Susan and I also did the Bank's Peninsula Walk in 2007 in late January. Summer heat, especially on the last day. None of the days were that long, but the start of the walk is straight up. Just to get you to make the connection - this is going to take some effort. Each night was spent in an old farmhouse set up just for people like us, on the track. The highlight was the third night where you could soak under the stars in a luxurious old outdoor bath, beer in hand, the bathwater heated by a fire under the bathtub.

We did another one before we started dragging the kids along with us. That was the Tuatapere Humpridge Track in Fiordland, which we did in 2008 with Kelvin and Marie Maker. That was stunning. Day one straight up. Day two straight down through the bush and the odd muddy bit where they haven't put boardwalks yet. Day three along the old historic railway line to the coast, and day four back out and along the beach. Every day was different. The first was hard slog. Spotted some deer from the deck of the "hut" and checked out the tarns up the top. Then on the coast there were schools of porpoises no more than a few metres from the rocks.

We really started our long family walks in 2010 when we ventured up to Nelson and did the Abel Tasman Track. We thought the kids could handle it because they'd had a few goes already, up the Routeburn and also locally up Sawpit Gully and around Lake Hayes, and up Skippers. Plus once around from Lindsay and Gill's place to Moke Lake one Sunday.

The good thing about the family walks has been that we've always done them with friends. Not only does it keep the kids going but the grown ups get time to do grown up things like drink wine and chat. The kids all amuse each other. They would stride out and get to the next hut in good time, sort out their bedding arrangements, then get down to the serious business of playing cards.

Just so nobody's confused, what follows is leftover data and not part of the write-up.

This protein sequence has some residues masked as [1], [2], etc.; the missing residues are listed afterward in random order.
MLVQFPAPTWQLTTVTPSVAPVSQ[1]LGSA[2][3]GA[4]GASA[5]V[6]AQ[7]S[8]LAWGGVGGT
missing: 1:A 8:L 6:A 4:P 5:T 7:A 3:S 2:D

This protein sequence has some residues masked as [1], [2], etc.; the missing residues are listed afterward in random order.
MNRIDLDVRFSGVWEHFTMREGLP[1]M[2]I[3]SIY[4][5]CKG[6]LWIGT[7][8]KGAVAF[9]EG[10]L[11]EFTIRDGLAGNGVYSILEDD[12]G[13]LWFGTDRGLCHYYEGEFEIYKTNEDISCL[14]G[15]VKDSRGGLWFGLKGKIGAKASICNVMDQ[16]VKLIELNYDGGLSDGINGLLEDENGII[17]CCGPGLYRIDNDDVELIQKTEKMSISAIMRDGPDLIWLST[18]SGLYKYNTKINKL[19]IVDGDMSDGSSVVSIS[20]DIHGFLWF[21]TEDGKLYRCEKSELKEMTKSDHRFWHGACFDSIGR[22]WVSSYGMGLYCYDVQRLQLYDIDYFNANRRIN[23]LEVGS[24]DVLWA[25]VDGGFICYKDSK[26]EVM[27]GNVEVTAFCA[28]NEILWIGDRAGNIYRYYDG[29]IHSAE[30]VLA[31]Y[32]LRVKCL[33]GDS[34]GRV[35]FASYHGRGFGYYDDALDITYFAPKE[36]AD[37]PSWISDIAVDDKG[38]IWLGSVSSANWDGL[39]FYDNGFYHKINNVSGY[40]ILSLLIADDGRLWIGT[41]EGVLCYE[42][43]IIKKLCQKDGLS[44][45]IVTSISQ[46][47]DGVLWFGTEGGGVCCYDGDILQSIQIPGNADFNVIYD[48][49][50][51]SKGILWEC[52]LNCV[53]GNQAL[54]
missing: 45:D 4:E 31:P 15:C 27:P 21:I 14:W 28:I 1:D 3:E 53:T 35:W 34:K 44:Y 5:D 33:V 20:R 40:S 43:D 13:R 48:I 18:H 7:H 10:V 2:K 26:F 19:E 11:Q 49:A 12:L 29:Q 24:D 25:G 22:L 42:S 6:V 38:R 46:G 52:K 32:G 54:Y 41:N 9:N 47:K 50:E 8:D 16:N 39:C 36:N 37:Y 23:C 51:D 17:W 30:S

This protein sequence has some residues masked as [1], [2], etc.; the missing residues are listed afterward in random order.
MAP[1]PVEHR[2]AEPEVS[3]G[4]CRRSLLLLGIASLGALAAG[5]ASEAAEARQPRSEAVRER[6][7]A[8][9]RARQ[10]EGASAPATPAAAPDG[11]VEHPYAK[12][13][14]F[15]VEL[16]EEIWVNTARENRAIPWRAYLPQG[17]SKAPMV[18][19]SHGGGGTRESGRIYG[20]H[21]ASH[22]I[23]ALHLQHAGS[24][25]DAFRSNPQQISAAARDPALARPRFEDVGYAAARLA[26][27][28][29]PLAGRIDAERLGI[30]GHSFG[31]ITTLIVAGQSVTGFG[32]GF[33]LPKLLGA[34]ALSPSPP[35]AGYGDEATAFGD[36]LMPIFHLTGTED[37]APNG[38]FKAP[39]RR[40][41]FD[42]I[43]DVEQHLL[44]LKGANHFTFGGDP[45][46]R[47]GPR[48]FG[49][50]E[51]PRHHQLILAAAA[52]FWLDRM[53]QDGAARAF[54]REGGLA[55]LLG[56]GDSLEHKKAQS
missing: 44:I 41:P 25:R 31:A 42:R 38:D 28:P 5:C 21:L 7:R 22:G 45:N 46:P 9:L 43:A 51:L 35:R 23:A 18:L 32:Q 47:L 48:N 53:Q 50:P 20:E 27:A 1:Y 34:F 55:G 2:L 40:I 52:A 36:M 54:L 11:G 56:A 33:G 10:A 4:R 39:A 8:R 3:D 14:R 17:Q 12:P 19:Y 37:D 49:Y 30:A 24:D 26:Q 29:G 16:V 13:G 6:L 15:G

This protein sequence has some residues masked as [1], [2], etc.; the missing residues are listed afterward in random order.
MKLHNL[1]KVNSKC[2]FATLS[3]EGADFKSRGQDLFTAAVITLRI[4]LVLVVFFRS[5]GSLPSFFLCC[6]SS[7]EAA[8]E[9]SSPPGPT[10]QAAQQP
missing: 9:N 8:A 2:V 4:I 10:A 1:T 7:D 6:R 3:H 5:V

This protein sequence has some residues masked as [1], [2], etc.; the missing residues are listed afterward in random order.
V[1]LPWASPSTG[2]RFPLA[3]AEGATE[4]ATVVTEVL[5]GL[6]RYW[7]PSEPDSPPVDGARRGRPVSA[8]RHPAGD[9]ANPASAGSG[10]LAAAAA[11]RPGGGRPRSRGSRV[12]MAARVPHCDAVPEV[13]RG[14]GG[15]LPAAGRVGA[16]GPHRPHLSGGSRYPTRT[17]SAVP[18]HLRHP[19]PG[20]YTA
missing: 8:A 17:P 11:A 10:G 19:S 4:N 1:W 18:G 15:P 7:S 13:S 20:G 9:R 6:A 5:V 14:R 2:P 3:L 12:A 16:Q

This was the theme on the Abel Tasman in January 2010, and then again on the Kepler Track at Te Anau, which we did one year later. Two totally different adventures. Abel Tasman was warm and each day we ended up at a different beach. Beautiful golden sand and amazing, almost green, sea in the bay. Which was different to the sea out in the Straights, which was being whipped up by howling westerlies, pretty much the whole time we were there. Beach and bush. With bush right down to the beach. Black oystercatchers nesting in the sand were not that welcoming, But it was good to see there were plenty of them.

The Kepler was warm to start with but then, once you came out above the bushline you found yourself in a classic alpine setting - wind blown tussock and occasional squally showers. So day one was tough. Being New Year's day probably didn't help for some of us, certainly not the DOC ranger in the first hut who was suffering a bit from the excesses of the night before. Day two was true alpine tramping along exposed ridgelines with views for miles across the lake and the vastness of Fiordland before zig-zagging very steeply back down to the next hut at river level. Again, magnificent native bush and a pristine mountain-fed river.

Further along, after walking out the Kepler Valley, we came across huge fields of bright green ferns, and then to Manapouri where the water was warm enough for a decent wash and a swim. By then my knees and calves were gone. That downhill had just about done me, especially with a decent-sized pack on my back including everything imaginable. No wonder I put on weight the first coupel of days on these walks. I'm trying to finish off as much food as i can quickly so I don't have to carry it. It is always annoying though when I run out of scroggin too early.

The plan next is to do Milford Track in December 2012 with Michellle and the Christchurch cousins. Susan has done it before but I haven't, so that something to really look forward to.

Additional photos below
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Abel TasmanAbel Tasman
Abel Tasman

Bush shelter